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Comparative Negligence A more modern system of allocating damages between two or more persons than the method of contributory negligence, which remains effective in many states (under which one cannot collect damages for bodily injury or property damage caused by another party's negiglence if one were oneself in any way negligent). Under comparative negligence, the damaes collectible in relation to another person are diminished in proportion to one's degree of negligence. In most instances, damages cannot be collected at all if the claimant's negligence was greater than that of the other party. Currently, in a few instances, the courts have awarded both parties damages as a percent of the total damages, depending on respective degrees of fault.
Compensation Insurance Protection which provides various benefits to employees for any injury or contracted disease arising out of and in the course of employment. All states have laws which require such protection for workers and prescribe the length and amount of such benefits that are provided. Originally, workers ceded their rights to sue in exchange for workers compensation benefits, but in recent years lawsuits have successfully eroded this concept.
Compensatory Damages Not to be confused with punitive damages, which are additional damages requested by an injured party to punish the party responsible for the loss, compensatory damages are normally monetary damages alleged by the claimant to compensate for actual injuries or expenses sustained. These may include all types of medical expenses, as well as other expenses such as lost wages, legal fees, pain and suffering, mental anguish, loss of consortium, etc.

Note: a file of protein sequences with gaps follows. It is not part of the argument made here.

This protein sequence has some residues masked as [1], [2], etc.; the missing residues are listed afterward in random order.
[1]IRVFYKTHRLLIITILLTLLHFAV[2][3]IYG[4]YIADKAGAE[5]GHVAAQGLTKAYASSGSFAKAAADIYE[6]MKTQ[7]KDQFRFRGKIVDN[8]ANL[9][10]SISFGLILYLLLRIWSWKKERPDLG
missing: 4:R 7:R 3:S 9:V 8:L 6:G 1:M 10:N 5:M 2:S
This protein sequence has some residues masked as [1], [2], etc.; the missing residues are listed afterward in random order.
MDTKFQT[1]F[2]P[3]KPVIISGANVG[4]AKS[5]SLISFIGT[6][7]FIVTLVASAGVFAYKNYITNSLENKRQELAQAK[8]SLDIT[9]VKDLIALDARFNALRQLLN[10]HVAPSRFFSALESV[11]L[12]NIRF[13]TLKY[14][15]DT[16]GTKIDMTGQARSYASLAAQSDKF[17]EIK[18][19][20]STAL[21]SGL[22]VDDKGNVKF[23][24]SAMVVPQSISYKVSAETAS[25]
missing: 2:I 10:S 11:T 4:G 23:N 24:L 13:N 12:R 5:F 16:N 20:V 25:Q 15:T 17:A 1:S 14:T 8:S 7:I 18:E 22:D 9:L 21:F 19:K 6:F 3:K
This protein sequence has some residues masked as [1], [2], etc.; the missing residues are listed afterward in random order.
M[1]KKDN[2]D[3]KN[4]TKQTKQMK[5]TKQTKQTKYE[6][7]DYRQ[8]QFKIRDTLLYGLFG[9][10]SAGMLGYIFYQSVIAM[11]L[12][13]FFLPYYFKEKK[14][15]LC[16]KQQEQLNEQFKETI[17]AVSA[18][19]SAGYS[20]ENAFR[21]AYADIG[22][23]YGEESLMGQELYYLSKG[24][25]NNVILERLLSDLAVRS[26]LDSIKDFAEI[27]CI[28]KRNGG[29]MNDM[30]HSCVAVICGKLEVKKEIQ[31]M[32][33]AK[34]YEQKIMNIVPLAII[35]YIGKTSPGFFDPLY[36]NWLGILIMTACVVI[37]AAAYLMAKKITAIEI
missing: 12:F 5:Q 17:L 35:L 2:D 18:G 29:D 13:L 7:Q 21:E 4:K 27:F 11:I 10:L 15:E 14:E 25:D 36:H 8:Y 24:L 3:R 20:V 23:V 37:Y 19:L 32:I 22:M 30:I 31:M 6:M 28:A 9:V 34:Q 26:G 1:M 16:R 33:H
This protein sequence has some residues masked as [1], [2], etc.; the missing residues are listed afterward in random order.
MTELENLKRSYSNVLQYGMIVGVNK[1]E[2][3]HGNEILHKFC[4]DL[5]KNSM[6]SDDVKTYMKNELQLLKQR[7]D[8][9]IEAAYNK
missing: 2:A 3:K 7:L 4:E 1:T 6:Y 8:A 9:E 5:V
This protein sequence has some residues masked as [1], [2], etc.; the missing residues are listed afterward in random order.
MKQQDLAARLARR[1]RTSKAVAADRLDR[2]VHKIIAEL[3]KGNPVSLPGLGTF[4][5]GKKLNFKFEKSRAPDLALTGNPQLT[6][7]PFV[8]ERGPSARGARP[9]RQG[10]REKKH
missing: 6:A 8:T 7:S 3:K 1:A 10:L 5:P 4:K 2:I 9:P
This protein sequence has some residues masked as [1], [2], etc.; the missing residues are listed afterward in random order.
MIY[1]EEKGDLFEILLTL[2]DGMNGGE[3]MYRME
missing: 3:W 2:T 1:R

Competitive Medical Plan (CMP) This refers to permission given by the federal government that allows an organization to write a Medicare risk contract.
Composite Rate One rate for all members of the group regardless of their status as single or members of a family.
Comprehensive Major Medical A plan of insurance which has a low deductible, high maximum benefits, and a coinsurance feature. It is a combination of basic coverage and major medical coverage which has virtually replaced separate hospital, surgical and medical policies with each having its own deductible requirements. Also see Major Medical Insurance.
Comprehensive Personal Liability A form of liability insurance which reimburses the policyholder, if liable to pay money for damage or injury caused to others. This form does not include automobile liability but does include almost every activity of the policy holder except such as may arise from the operations of a business, hence "personal" liability. The coverage is a part of either homeowners or tenants policies and is almost obsolete as a separate policy.
Compulsory Insurance Coverage required by certain states of certain people in certain circumstances, e.g., workers compensation and automobile liability.
Concealment In insurance, failure to disclose a material fact which may void an insurance policy.
Concurrent Review A case management technique which allows insurers to monitor an insured's hospital stay and to know in advance if there are any changes in the expected period of confinement and the planned release date.